However I felt that the novel was lacking on several areas. Firstly the battle of Prospero was barely even covered and the Thousand Sons hardly appeared, at most only one dying in the battle that gains attention by the protagonist and thats because he helped kill it. Secondly Abnett seems to have lost some of his linguistic talent, overusing the phrase “wet-leopard growl” throughout the novel, there are other ways you could have gotten that across. Thirdly this was advertised as a Vlka Fenryka novel and to contain the Burning of Prospero, it just barely makes the mark as a Fenryka novel and is not about the Burning of Prospero at all but rather its about the Legion, however we never see things from their eyes and only from, yet again, an innocent bystander dragged along for the ride. Abnett used that in his last HH novel Legion and, to me at least, it wasn’t very good because it isn’t what we were told we’d be getting and its a lot more interesting to see mixed viewpoints rather then just one.
I give Prospero Burns a 8/10 for a great story that stretched across both the present and the past, showed us a new side to the Vlka Fenryka that some, me included, would not have believed until we had read it for ourselves, secrets that will surprise you with their incredible answers and the intricacies of their effects, action scenes that are brutal and incredible in their imagination. This is a good book but its not Abnett’s best work, that honour still belongs to Eisenhorn.
Should you buy this book?, the answer is a definite yes. Even if you aren’t a fan of the Vlka Fenryka, I myself am not, you may still enjoy this book as I did. This is a must-read, despite some flaws and mis-representation the conclusion to the Prospero Duology has not disappointed, most.

Black Library News – December

For your enjoyment, i’ve got a rundown of the Black Library News for December. Have a look, and be sure to buy some books before christmas! (remember, you can find them on the TFF Booklist. and some of them at the bottom of this post.)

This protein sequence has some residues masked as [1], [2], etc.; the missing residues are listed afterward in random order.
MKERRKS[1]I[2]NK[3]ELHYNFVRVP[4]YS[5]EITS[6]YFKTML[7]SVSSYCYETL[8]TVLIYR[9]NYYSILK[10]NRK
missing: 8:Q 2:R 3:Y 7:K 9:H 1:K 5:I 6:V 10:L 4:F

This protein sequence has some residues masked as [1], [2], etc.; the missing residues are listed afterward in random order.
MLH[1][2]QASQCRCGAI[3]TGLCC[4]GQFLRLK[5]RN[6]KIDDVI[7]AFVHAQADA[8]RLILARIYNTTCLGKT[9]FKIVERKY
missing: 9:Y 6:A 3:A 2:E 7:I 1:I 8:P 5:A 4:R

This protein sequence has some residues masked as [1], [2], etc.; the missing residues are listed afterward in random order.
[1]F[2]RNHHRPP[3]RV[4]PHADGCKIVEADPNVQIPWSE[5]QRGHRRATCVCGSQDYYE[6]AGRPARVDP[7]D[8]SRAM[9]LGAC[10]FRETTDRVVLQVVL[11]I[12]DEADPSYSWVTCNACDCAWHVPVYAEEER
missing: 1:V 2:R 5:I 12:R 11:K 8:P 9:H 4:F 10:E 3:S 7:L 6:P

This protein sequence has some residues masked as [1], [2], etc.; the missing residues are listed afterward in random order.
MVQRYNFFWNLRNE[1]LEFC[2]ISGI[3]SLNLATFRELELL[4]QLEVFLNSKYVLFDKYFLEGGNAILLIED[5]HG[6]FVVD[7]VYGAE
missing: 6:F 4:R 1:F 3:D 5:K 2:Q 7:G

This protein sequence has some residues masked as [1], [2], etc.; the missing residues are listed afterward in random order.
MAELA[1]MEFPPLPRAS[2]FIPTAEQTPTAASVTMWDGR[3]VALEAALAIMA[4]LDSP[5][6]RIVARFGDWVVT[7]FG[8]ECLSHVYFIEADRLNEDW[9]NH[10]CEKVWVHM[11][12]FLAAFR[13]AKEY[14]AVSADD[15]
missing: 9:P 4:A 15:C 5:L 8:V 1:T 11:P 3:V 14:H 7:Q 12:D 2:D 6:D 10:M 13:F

Black Library News
December 2010

New and Noteworthy
(Run out and get these new releases out this month!)

Prospero Burns by Dan Abnett
The long awaited companion book to A Thousand Sons is finally unleashed.
Prospero Burns tells the other side of the story that was begun in A Thousand Sons and is a continuation of the Horus Heresy saga. Primarch Magnus the Red of the Thousand Sons Legion has made a catastrophic mistake that endangers the safety of Terra. With no other choice, the Emperor charges Leman Russ, Primarch of the Space Wolves, with the apprehension of his brother from the Thousand Sons home world of Prospero. This planet of sorcerers will not be easy to overcome, but Russ and his Space Wolves are determined to bring Magnus to justice and bring about the fall of Prospero.

Time of Legends: God King by Graham MacNeill.
The final part of the Sigmar trilogy.
God King, by Graham McNeill, is the third book in the Time of Legends series The Legend of Sigmar and tells the early history of Sigmar Heldenhammer. Sigmar, the first emperor, is a peerless leader and unbreakable warrior but in the deserts of Nehekhara a new empire is rising. Nagash, the most feared of the necromancers, seeks dominance over the Old World. Wielding Ghal-Maraz, the fabled dwarf hammer, Sigmar confronts his most dangerous adversary. As Nagash’s legions of unnatural creatures swarm the fledgling Empire, Sigmar must defend the lands of the living from the hordes of the dead.

Horus Heresy: Horus Rising Audio Book.
The first book in the million selling series on five CDs